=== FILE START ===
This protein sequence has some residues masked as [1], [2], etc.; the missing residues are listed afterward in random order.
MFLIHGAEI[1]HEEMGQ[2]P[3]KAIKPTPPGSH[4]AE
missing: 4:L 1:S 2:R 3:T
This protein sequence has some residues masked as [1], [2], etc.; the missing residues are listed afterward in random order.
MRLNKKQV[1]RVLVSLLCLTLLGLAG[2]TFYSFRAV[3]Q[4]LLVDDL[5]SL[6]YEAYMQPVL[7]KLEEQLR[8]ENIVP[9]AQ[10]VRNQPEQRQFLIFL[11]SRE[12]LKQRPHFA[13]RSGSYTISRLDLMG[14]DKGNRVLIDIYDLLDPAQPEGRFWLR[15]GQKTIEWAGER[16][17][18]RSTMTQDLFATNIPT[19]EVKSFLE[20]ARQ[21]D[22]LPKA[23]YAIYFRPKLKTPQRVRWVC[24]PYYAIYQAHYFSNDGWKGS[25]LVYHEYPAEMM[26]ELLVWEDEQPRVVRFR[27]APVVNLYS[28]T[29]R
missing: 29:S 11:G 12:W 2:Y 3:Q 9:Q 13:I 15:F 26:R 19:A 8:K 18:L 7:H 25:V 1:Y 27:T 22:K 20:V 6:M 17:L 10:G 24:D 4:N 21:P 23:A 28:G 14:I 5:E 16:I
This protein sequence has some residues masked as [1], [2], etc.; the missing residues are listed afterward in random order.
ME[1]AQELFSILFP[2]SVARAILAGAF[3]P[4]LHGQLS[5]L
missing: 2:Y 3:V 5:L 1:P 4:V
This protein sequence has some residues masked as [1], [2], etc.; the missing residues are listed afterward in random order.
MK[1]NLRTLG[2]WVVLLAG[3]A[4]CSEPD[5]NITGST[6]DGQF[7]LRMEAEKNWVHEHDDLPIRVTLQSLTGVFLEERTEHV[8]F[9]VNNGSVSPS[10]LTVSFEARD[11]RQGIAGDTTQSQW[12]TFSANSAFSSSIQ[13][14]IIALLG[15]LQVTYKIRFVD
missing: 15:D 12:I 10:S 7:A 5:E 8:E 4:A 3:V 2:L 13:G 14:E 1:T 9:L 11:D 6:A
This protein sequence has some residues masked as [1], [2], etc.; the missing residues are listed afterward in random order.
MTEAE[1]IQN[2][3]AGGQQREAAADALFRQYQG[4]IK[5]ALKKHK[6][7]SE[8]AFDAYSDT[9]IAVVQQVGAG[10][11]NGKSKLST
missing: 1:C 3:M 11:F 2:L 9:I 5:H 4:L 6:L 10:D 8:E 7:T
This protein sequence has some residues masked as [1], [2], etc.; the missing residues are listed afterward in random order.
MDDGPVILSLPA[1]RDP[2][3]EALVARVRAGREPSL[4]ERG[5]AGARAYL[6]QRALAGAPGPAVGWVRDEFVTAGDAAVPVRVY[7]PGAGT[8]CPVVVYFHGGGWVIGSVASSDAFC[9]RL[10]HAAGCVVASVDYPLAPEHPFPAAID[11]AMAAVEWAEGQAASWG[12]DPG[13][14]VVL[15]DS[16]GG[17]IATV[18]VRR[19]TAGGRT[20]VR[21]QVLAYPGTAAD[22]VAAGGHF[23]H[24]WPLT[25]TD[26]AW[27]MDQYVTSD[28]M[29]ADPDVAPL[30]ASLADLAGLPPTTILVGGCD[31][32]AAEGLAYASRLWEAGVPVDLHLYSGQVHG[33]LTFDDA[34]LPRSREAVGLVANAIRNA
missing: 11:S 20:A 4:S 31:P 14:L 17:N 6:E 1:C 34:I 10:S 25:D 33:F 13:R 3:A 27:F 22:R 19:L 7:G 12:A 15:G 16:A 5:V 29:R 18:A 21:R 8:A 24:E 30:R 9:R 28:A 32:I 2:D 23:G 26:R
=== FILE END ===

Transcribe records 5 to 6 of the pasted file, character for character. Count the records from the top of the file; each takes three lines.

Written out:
This protein sequence has some residues masked as [1], [2], etc.; the missing residues are listed afterward in random order.
MTEAE[1]IQN[2][3]AGGQQREAAADALFRQYQG[4]IK[5]ALKKHK[6][7]SE[8]AFDAYSDT[9]IAVVQQVGAG[10][11]NGKSKLST
missing: 1:C 3:M 11:F 2:L 9:I 5:H 4:L 6:L 10:D 8:E 7:T
This protein sequence has some residues masked as [1], [2], etc.; the missing residues are listed afterward in random order.
MDDGPVILSLPA[1]RDP[2][3]EALVARVRAGREPSL[4]ERG[5]AGARAYL[6]QRALAGAPGPAVGWVRDEFVTAGDAAVPVRVY[7]PGAGT[8]CPVVVYFHGGGWVIGSVASSDAFC[9]RL[10]HAAGCVVASVDYPLAPEHPFPAAID[11]AMAAVEWAEGQAASWG[12]DPG[13][14]VVL[15]DS[16]GG[17]IATV[18]VRR[19]TAGGRT[20]VR[21]QVLAYPGTAAD[22]VAAGGHF[23]H[24]WPLT[25]TD[26]AW[27]MDQYVTSD[28]M[29]ADPDVAPL[30]ASLADLAGLPPTTILVGGCD[31][32]AAEGLAYASRLWEAGVPVDLHLYSGQVHG[33]LTFDDA[34]LPRSREAVGLVANAIRNA
missing: 11:S 20:A 4:S 31:P 14:L 17:N 6:E 1:C 34:I 10:S 25:D 33:F 13:R 3:A 27:F 22:R 19:L 7:G 12:A 15:G 16:A 5:V 29:R 18:A 21:R 8:A 24:E 30:R 9:R 28:A 32:I 2:D 23:G 26:R